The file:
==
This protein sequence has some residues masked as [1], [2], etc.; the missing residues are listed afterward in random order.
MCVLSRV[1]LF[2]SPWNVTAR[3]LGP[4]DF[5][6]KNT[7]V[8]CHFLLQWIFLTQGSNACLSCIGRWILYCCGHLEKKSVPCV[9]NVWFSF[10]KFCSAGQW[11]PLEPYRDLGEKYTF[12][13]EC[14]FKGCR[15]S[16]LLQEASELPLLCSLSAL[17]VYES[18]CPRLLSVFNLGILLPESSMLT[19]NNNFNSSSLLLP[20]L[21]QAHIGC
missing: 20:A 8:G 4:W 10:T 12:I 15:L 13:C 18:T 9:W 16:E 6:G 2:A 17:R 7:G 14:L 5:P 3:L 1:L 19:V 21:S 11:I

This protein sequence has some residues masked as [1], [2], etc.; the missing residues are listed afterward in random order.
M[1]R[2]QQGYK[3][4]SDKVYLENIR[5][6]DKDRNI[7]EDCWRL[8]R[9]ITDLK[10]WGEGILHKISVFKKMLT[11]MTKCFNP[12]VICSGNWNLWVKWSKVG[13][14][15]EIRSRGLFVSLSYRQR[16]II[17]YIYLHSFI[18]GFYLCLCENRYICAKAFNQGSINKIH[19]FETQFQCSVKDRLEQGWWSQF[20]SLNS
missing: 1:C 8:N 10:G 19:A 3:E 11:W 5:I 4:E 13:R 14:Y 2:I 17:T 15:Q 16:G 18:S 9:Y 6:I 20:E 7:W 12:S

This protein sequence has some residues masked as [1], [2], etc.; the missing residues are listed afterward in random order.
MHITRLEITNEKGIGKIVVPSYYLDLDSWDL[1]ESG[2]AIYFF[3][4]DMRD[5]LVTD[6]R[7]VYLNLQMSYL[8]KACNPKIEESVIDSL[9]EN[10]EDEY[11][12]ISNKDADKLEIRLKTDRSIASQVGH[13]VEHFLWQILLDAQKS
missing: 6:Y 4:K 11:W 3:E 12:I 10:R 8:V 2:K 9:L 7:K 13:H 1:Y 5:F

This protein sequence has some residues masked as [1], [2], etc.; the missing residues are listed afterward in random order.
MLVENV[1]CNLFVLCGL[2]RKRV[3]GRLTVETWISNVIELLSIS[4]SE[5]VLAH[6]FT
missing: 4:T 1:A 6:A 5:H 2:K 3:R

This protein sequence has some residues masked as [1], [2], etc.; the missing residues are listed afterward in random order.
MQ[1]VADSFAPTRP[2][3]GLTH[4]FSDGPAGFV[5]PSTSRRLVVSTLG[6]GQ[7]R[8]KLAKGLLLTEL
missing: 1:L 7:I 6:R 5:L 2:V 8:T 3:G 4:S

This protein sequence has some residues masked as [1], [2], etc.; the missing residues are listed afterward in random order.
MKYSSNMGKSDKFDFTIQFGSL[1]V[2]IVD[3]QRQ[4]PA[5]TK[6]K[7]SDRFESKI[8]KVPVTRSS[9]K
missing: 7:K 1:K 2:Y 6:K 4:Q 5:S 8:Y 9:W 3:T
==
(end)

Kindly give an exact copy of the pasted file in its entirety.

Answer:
This protein sequence has some residues masked as [1], [2], etc.; the missing residues are listed afterward in random order.
MCVLSRV[1]LF[2]SPWNVTAR[3]LGP[4]DF[5][6]KNT[7]V[8]CHFLLQWIFLTQGSNACLSCIGRWILYCCGHLEKKSVPCV[9]NVWFSF[10]KFCSAGQW[11]PLEPYRDLGEKYTF[12][13]EC[14]FKGCR[15]S[16]LLQEASELPLLCSLSAL[17]VYES[18]CPRLLSVFNLGILLPESSMLT[19]NNNFNSSSLLLP[20]L[21]QAHIGC
missing: 20:A 8:G 4:W 10:T 12:I 15:L 13:C 18:T 9:W 16:E 6:G 2:A 17:R 7:G 14:L 5:P 3:L 1:L 19:V 21:S 11:I

This protein sequence has some residues masked as [1], [2], etc.; the missing residues are listed afterward in random order.
M[1]R[2]QQGYK[3][4]SDKVYLENIR[5][6]DKDRNI[7]EDCWRL[8]R[9]ITDLK[10]WGEGILHKISVFKKMLT[11]MTKCFNP[12]VICSGNWNLWVKWSKVG[13][14][15]EIRSRGLFVSLSYRQR[16]II[17]YIYLHSFI[18]GFYLCLCENRYICAKAFNQGSINKIH[19]FETQFQCSVKDRLEQGWWSQF[20]SLNS
missing: 1:C 8:N 10:G 19:A 3:E 11:W 5:I 4:E 13:R 14:Y 2:I 17:T 15:Q 16:G 18:S 9:Y 6:I 20:E 7:W 12:S

This protein sequence has some residues masked as [1], [2], etc.; the missing residues are listed afterward in random order.
MHITRLEITNEKGIGKIVVPSYYLDLDSWDL[1]ESG[2]AIYFF[3][4]DMRD[5]LVTD[6]R[7]VYLNLQMSYL[8]KACNPKIEESVIDSL[9]EN[10]EDEY[11][12]ISNKDADKLEIRLKTDRSIASQVGH[13]VEHFLWQILLDAQKS
missing: 6:Y 4:K 11:W 3:E 12:I 10:R 8:V 2:K 9:L 7:K 13:H 1:Y 5:F

This protein sequence has some residues masked as [1], [2], etc.; the missing residues are listed afterward in random order.
MLVENV[1]CNLFVLCGL[2]RKRV[3]GRLTVETWISNVIELLSIS[4]SE[5]VLAH[6]FT
missing: 4:T 1:A 6:A 5:H 2:K 3:R

This protein sequence has some residues masked as [1], [2], etc.; the missing residues are listed afterward in random order.
MQ[1]VADSFAPTRP[2][3]GLTH[4]FSDGPAGFV[5]PSTSRRLVVSTLG[6]GQ[7]R[8]KLAKGLLLTEL
missing: 1:L 7:I 6:R 5:L 2:V 8:T 3:G 4:S

This protein sequence has some residues masked as [1], [2], etc.; the missing residues are listed afterward in random order.
MKYSSNMGKSDKFDFTIQFGSL[1]V[2]IVD[3]QRQ[4]PA[5]TK[6]K[7]SDRFESKI[8]KVPVTRSS[9]K
missing: 7:K 1:K 2:Y 6:K 4:Q 5:S 8:Y 9:W 3:T